The Yardbirds - Saturday Club 1966 - Photo: Getty Images
The Yardbirds - No doubt, left a huge impression on the rock music world, whether you're aware of it or not. (Photo: Getty Images)

The Yardbirds – In Session – 1966 – Past Daily Soundbooth

The Yardbirds - Saturday Club 1966 - Photo: Getty Images

The Yardbirds – No doubt, left a huge impression on the rock music world, whether you’re aware of it or not. (Photo: Getty Images)

The Yardbirds – in session for The Saturday Club – BBC Light Programme – May-June 1966 – BBC Radio –

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The Yardbirds in session tonight. Recorded between May and June of 1966 by The BBC for the Light Programme series Saturday Club. Fans and devotees who already know everything there is to know about The Yardbirds can skip the following paragraphs and head straight to the player.

I think everyone who is remotely interested in the machinations of mid-1960s Rock, particularly the scene going on in the UK at the time, knows The Yardbirds pretty much inside and out. They were an influential band whose mark on Rock was felt way into the 70s (by way of The Yardbirds re-incarnation as Led Zeppelin), and even though they may not have had the massive string of hits many of their contemporaries had, they were nonetheless one of those bands that everyone seemed to know about on both sides of the Atlantic.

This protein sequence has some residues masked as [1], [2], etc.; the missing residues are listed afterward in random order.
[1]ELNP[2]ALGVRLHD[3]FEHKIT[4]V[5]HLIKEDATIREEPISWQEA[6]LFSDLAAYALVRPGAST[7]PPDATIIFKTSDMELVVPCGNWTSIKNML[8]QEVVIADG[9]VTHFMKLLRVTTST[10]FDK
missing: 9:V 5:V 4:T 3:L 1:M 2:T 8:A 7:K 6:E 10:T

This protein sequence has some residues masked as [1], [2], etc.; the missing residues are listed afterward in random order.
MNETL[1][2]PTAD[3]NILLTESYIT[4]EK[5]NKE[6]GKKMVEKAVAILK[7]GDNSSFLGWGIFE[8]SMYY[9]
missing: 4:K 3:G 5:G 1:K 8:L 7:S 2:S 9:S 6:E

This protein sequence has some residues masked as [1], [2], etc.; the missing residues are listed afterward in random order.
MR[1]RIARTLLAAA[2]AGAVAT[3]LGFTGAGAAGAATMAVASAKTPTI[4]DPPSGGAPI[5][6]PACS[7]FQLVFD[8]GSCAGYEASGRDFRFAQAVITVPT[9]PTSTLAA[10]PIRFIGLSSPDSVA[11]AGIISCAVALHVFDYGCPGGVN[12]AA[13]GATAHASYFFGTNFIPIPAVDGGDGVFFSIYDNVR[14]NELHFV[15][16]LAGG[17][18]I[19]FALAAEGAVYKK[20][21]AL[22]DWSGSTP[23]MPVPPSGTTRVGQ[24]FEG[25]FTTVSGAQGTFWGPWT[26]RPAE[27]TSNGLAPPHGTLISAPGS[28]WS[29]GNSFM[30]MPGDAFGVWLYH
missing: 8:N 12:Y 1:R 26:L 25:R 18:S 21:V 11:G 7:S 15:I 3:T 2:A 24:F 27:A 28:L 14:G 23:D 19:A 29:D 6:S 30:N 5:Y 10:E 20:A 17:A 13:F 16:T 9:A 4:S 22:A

Starting off as a dyed-in-the-wool Blues band, that counted no less than Eric Clapton as an original founding member, they became closely associated with the initial British Invasion starting in 1964. After their first major hit (For Your Love), Eric Clapton left to pursue the more roots-oriented Blues of John Mayall before forming another iconic band of the 60’s, Cream. Replacement guitarists came in the form of Jeff Beck and Jimmy Page. For a period both were in the band, before Beck left to pursue his solo career and the subsequent Jeff Beck Group which featured Rod Stewart on vocals.

All this by way of letting you know The Yardbirds were no footnote band of the 1960s, and this session gives some indication of what they were up to in 1966. Ironically, it was around this time that a direction change came by way of their second album Roger The Engineer (or third album in the U.S.).

If you aren’t familiar with this band, you really need to be – they influenced a lot and it’s important you know.

Hit the Play button and crank this one up.





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